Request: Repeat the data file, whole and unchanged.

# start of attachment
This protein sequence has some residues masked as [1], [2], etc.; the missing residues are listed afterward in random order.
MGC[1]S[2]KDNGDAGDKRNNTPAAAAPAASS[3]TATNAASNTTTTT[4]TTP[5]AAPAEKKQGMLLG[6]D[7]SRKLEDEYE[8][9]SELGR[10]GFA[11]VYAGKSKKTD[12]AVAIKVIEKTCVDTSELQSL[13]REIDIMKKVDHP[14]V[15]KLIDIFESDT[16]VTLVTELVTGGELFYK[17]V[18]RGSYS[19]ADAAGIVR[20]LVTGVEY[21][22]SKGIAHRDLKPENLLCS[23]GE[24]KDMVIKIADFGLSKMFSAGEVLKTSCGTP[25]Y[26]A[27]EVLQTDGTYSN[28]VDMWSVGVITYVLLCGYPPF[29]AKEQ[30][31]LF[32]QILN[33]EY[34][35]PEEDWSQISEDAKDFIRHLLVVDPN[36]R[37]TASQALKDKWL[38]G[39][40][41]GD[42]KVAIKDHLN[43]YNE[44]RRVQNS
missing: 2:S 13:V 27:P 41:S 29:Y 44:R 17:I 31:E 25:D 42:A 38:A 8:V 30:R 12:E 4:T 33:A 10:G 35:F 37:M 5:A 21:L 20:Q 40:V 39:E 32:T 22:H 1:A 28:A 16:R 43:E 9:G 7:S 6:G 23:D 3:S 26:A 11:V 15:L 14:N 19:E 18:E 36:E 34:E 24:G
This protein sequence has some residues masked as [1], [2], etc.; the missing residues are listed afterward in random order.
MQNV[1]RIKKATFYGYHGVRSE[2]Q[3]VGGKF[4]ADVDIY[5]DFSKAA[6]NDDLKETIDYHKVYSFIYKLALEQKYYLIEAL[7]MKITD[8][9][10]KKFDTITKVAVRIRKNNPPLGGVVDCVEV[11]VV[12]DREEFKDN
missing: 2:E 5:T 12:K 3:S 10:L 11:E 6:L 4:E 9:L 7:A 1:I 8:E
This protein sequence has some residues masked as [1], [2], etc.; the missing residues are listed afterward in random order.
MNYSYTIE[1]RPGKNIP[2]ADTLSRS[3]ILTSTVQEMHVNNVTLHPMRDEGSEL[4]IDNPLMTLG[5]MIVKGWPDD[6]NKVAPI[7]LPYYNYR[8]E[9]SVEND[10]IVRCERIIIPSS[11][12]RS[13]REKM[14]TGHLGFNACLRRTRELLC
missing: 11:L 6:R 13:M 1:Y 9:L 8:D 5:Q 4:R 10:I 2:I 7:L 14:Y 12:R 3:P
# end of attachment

This protein sequence has some residues masked as [1], [2], etc.; the missing residues are listed afterward in random order.
MGC[1]S[2]KDNGDAGDKRNNTPAAAAPAASS[3]TATNAASNTTTTT[4]TTP[5]AAPAEKKQGMLLG[6]D[7]SRKLEDEYE[8][9]SELGR[10]GFA[11]VYAGKSKKTD[12]AVAIKVIEKTCVDTSELQSL[13]REIDIMKKVDHP[14]V[15]KLIDIFESDT[16]VTLVTELVTGGELFYK[17]V[18]RGSYS[19]ADAAGIVR[20]LVTGVEY[21][22]SKGIAHRDLKPENLLCS[23]GE[24]KDMVIKIADFGLSKMFSAGEVLKTSCGTP[25]Y[26]A[27]EVLQTDGTYSN[28]VDMWSVGVITYVLLCGYPPF[29]AKEQ[30][31]LF[32]QILN[33]EY[34][35]PEEDWSQISEDAKDFIRHLLVVDPN[36]R[37]TASQALKDKWL[38]G[39][40][41]GD[42]KVAIKDHLN[43]YNE[44]RRVQNS
missing: 2:S 13:V 27:P 41:S 29:Y 44:R 17:I 31:E 25:D 42:A 38:A 8:V 30:R 12:E 4:T 33:A 10:G 35:F 37:M 5:A 21:L 20:Q 40:V 39:E 32:T 22:H 1:A 28:A 16:R 43:E 9:G 7:S 6:G 23:D 3:S 26:A 11:V 15:L 14:N 19:E 18:E 36:E 34:E 24:G
This protein sequence has some residues masked as [1], [2], etc.; the missing residues are listed afterward in random order.
MQNV[1]RIKKATFYGYHGVRSE[2]Q[3]VGGKF[4]ADVDIY[5]DFSKAA[6]NDDLKETIDYHKVYSFIYKLALEQKYYLIEAL[7]MKITD[8][9][10]KKFDTITKVAVRIRKNNPPLGGVVDCVEV[11]VV[12]DREEFKDN
missing: 2:E 5:T 12:K 3:S 10:L 11:E 6:L 4:E 9:L 7:A 1:I 8:E
This protein sequence has some residues masked as [1], [2], etc.; the missing residues are listed afterward in random order.
MNYSYTIE[1]RPGKNIP[2]ADTLSRS[3]ILTSTVQEMHVNNVTLHPMRDEGSEL[4]IDNPLMTLG[5]MIVKGWPDD[6]NKVAPI[7]LPYYNYR[8]E[9]SVEND[10]IVRCERIIIPSS[11][12]RS[13]REKM[14]TGHLGFNACLRRTRELLC
missing: 11:L 6:R 13:M 1:Y 9:L 8:D 5:Q 4:R 10:I 2:I 7:L 14:Y 12:R 3:P